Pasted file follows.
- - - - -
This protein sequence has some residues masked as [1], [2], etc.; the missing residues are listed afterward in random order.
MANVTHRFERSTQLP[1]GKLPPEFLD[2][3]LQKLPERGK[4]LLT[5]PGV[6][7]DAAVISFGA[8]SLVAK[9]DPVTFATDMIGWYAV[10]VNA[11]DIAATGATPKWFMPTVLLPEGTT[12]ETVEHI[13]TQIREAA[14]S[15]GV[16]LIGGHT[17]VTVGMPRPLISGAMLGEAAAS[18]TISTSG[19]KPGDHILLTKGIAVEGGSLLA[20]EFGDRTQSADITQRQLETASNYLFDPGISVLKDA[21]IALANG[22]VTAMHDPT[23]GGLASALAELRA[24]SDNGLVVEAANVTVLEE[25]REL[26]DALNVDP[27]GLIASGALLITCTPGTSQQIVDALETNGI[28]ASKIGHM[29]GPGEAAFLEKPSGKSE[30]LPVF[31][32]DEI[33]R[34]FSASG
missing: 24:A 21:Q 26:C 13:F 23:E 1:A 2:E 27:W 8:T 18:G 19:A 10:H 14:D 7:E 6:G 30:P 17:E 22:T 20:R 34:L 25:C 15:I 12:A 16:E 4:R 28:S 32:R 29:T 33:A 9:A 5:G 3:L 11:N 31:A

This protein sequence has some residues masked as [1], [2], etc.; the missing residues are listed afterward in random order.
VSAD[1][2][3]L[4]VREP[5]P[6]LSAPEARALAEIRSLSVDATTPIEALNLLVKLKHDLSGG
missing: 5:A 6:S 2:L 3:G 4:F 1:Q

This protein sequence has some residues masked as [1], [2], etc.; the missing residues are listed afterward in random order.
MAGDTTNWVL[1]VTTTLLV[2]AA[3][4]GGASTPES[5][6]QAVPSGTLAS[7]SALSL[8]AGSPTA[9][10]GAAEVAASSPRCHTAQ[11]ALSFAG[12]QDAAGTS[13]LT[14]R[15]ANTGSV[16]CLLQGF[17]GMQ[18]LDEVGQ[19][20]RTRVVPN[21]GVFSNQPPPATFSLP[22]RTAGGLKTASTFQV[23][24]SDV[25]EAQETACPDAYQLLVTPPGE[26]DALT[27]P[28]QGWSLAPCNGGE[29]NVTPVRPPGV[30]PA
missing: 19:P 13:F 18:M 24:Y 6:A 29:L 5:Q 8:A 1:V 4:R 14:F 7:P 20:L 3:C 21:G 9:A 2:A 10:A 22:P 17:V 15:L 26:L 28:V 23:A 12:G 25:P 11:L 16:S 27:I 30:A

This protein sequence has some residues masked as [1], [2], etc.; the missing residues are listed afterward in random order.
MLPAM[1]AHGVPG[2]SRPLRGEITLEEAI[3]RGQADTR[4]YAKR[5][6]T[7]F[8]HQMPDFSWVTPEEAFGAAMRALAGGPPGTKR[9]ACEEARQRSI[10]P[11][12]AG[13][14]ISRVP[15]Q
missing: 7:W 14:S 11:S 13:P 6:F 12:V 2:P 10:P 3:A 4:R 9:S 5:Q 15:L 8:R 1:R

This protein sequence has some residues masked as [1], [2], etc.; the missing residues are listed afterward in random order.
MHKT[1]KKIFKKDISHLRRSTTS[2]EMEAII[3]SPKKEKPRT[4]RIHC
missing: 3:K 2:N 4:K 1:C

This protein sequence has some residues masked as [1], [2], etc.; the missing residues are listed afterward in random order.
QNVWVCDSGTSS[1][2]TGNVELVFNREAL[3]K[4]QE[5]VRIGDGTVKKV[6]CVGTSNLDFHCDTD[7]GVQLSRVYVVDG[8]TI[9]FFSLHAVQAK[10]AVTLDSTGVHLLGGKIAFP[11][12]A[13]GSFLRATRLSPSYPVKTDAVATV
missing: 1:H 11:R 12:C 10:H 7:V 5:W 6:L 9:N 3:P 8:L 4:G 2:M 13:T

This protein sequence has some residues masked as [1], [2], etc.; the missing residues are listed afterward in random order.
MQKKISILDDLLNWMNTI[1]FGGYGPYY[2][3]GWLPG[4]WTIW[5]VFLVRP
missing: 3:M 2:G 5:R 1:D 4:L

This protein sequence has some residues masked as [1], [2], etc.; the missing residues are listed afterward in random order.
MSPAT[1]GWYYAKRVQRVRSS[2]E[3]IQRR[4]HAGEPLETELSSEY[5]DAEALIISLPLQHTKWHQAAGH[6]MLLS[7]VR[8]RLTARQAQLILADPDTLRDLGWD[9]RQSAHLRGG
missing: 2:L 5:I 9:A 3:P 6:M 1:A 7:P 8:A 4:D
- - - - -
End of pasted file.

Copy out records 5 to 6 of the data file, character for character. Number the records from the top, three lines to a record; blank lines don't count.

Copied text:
This protein sequence has some residues masked as [1], [2], etc.; the missing residues are listed afterward in random order.
MHKT[1]KKIFKKDISHLRRSTTS[2]EMEAII[3]SPKKEKPRT[4]RIHC
missing: 3:K 2:N 4:K 1:C

This protein sequence has some residues masked as [1], [2], etc.; the missing residues are listed afterward in random order.
QNVWVCDSGTSS[1][2]TGNVELVFNREAL[3]K[4]QE[5]VRIGDGTVKKV[6]CVGTSNLDFHCDTD[7]GVQLSRVYVVDG[8]TI[9]FFSLHAVQAK[10]AVTLDSTGVHLLGGKIAFP[11][12]A[13]GSFLRATRLSPSYPVKTDAVATV
missing: 1:H 11:R 12:C 10:H 7:V 5:W 6:L 9:N 3:P 8:L 4:G 2:M 13:T